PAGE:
Lagrangian Drifters stick to the boundary.

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wolfegg
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Lagrangian Drifters stick to the boundary.

#1 Post by wolfegg » Tue Aug 27, 2019 6:32 pm

Hi all,

I am using Lagrangian drifters to study the residence time in an estuary. Initially, I release 1612 drifters to surface of the estuary at 20140301 00:00:00. The initial locations of the drifters are shown in figure(a). But I found that after a 4-month simulation (20140301-20140630), most of the drifters stick to the land/ocean boundary and do not move (figure(b), actually they move, but the distances are super tiny). At the end of the simulation there are 1123 (out of 1612) drifters left in the estuary (actually, adhere to the boundary). The estimated residence time is >= 120 days in the upper and middle estuary. This result is not consistent with previous study using FVCOM. Do anyone know about how to deal with the "non-moving" drifters?




Many thanks!

Dan
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wilkin
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Re: Lagrangian Drifters stick to the boundary.

#2 Post by wilkin » Wed Aug 28, 2019 6:40 am

Are you using the online #define FLOATS option in ROMS, or doing the particle tracking yourself from archived ROMS model output?
John Wilkin: DMCS Rutgers University
71 Dudley Rd, New Brunswick, NJ 08901-8521, USA. ph: 609-630-0559 jwilkin@rutgers.edu

wolfegg
Posts: 8
Joined: Mon Nov 13, 2017 8:42 pm
Location: Louisiana State University

Re: Lagrangian Drifters stick to the boundary.

#3 Post by wolfegg » Wed Aug 28, 2019 3:41 pm

wilkin wrote:Are you using the online #define FLOATS option in ROMS, or doing the particle tracking yourself from archived ROMS model output?
Hi Wilkin,
I am using the #define FLOATS option in ROMS.

Thanks,
Dan

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wilkin
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Re: Lagrangian Drifters stick to the boundary.

#4 Post by wilkin » Wed Aug 28, 2019 10:55 pm

Are the sticky floats always stuck? i.e. did they move at all?

It's hard to tell for sure from the images you posted, but I get a sense that many of the stuck floats are in one-cell wide bays or corners, and it is very hard to generate a flow inside a one-cell wide bay that will move a float out of it.

With online float tracking on every time step I would be surprised if floats entered a bay from outside and stuck there.

Also, you may have some one-cell wide land cells that "kiss" at the corners only, in which case you have the high order advection term finite-difference stencil stepping over land which is not recommended by possibly not actually wrong.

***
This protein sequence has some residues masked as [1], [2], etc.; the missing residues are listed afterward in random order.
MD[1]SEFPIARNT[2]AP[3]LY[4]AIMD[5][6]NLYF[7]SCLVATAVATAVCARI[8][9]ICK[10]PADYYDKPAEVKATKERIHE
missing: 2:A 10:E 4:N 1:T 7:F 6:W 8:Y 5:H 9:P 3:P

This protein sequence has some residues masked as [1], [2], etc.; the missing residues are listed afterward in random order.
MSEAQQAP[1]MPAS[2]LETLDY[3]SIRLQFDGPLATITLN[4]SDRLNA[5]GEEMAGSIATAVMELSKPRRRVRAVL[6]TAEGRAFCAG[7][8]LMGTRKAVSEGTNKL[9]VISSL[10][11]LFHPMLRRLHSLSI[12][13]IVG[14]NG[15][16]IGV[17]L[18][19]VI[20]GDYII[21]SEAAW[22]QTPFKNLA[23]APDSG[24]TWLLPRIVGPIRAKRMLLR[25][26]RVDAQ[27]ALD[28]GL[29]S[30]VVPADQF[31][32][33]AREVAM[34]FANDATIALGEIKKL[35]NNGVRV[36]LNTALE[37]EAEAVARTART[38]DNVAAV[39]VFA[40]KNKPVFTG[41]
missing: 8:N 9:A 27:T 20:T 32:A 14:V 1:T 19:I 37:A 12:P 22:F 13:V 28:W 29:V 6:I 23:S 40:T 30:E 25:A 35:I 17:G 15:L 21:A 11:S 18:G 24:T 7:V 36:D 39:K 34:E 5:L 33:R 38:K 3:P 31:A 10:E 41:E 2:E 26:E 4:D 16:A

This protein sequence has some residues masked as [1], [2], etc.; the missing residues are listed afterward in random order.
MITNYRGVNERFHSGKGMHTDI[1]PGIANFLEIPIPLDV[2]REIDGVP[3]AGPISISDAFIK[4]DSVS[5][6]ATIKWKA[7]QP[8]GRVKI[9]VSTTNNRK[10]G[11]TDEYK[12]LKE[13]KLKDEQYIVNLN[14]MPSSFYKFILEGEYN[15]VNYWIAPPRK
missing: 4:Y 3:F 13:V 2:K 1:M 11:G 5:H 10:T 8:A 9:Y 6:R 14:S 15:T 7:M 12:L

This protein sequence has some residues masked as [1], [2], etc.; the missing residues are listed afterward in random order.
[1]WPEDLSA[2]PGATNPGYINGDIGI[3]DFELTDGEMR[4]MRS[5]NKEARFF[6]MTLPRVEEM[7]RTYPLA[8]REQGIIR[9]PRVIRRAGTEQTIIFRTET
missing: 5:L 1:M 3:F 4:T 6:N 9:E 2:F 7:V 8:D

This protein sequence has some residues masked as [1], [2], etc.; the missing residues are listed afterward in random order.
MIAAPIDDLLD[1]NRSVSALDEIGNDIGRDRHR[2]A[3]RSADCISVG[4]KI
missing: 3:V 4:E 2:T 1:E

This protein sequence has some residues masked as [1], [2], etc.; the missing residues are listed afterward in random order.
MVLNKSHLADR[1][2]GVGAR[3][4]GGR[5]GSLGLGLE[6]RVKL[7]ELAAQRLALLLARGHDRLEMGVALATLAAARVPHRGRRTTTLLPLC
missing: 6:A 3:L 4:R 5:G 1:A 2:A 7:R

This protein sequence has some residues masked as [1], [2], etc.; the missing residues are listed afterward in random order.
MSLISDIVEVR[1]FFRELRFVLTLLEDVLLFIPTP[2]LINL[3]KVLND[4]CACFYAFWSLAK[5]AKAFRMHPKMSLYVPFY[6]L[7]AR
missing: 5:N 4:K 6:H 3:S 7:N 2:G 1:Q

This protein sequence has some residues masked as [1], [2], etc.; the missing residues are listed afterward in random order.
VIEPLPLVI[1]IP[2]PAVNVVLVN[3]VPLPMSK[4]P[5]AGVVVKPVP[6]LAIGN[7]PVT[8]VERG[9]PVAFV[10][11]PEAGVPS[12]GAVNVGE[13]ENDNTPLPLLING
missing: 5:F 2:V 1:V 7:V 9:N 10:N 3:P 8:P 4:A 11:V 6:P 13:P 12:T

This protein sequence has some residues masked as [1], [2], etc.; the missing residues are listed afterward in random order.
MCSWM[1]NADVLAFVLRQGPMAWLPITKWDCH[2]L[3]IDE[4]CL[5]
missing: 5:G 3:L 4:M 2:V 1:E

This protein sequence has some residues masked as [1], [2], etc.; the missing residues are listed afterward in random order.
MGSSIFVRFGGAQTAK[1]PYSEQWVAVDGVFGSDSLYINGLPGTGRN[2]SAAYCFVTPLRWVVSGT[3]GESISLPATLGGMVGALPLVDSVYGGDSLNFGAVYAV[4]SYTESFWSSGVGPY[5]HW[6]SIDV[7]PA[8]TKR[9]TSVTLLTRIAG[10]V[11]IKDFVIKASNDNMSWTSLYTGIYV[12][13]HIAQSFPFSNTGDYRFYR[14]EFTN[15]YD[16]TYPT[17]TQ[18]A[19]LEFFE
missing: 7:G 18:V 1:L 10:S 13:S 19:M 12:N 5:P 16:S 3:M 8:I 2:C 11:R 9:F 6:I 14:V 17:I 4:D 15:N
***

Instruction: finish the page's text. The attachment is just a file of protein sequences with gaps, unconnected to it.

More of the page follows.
John Wilkin: DMCS Rutgers University
71 Dudley Rd, New Brunswick, NJ 08901-8521, USA. ph: 609-630-0559 jwilkin@rutgers.edu

wolfegg
Posts: 8
Joined: Mon Nov 13, 2017 8:42 pm
Location: Louisiana State University

Re: Lagrangian Drifters stick to the boundary.

#5 Post by wolfegg » Wed Aug 28, 2019 11:22 pm

wilkin wrote:Are the sticky floats always stuck? i.e. did they move at all?

It's hard to tell for sure from the images you posted, but I get a sense that many of the stuck floats are in one-cell wide bays or corners, and it is very hard to generate a flow inside a one-cell wide bay that will move a float out of it.

With online float tracking on every time step I would be surprised if floats entered a bay from outside and stuck there.

Also, you may have some one-cell wide land cells that "kiss" at the corners only, in which case you have the high order advection term finite-difference stencil stepping over land which is not recommended by possibly not actually wrong.

Hi Wilkin,
The floats do move and will leave the estuary (the red dot area in Figure(a)) eventually after a quite long time. I ran a one-year simulation, most of the floats leave the estuary after 200 days, although I still have a considerable amount of floats staying in the estuary for the whole year. Such estimation is not "correct" or "reasonable" since some previous studies suggest that the maximum duration of time for the floats to leave the estuary is about 100 days.

I also extended my wet cells in the narrow channels for a more "energetic" dynamic field...But, I still got the similar results.
Typically, the momentum in the upper estuary (the uppermost three lakes) is low even for the waters in the central lake (the current velocity is at a magnitude of 0.01m/s), not to mention the edges of the lakes.

So, would it be possible to "kick" the stuck floats out when they get attached to the edges where the momentum is super low?

Thanks,
Dan

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